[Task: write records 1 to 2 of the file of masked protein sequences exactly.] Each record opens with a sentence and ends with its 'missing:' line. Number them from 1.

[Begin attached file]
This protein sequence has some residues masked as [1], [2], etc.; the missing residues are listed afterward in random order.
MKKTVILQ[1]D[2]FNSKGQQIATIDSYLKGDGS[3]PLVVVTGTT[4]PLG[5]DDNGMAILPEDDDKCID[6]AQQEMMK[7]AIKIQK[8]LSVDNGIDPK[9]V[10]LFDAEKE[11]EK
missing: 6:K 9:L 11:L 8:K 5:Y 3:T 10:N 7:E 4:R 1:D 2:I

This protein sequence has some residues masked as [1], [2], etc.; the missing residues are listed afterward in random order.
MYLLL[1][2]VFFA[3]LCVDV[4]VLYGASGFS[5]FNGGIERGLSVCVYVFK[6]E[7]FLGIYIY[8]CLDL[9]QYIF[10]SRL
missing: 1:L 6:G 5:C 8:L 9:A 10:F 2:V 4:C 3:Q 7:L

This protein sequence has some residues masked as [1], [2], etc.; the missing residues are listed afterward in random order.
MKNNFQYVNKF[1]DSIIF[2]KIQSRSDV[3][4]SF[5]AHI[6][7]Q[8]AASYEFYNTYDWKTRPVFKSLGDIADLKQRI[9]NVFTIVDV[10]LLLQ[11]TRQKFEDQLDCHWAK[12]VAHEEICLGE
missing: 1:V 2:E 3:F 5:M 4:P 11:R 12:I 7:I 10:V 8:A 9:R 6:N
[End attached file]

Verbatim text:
This protein sequence has some residues masked as [1], [2], etc.; the missing residues are listed afterward in random order.
MKKTVILQ[1]D[2]FNSKGQQIATIDSYLKGDGS[3]PLVVVTGTT[4]PLG[5]DDNGMAILPEDDDKCID[6]AQQEMMK[7]AIKIQK[8]LSVDNGIDPK[9]V[10]LFDAEKE[11]EK
missing: 6:K 9:L 11:L 8:K 5:Y 3:T 10:N 7:E 4:R 1:D 2:I

This protein sequence has some residues masked as [1], [2], etc.; the missing residues are listed afterward in random order.
MYLLL[1][2]VFFA[3]LCVDV[4]VLYGASGFS[5]FNGGIERGLSVCVYVFK[6]E[7]FLGIYIY[8]CLDL[9]QYIF[10]SRL
missing: 1:L 6:G 5:C 8:L 9:A 10:F 2:V 4:C 3:Q 7:L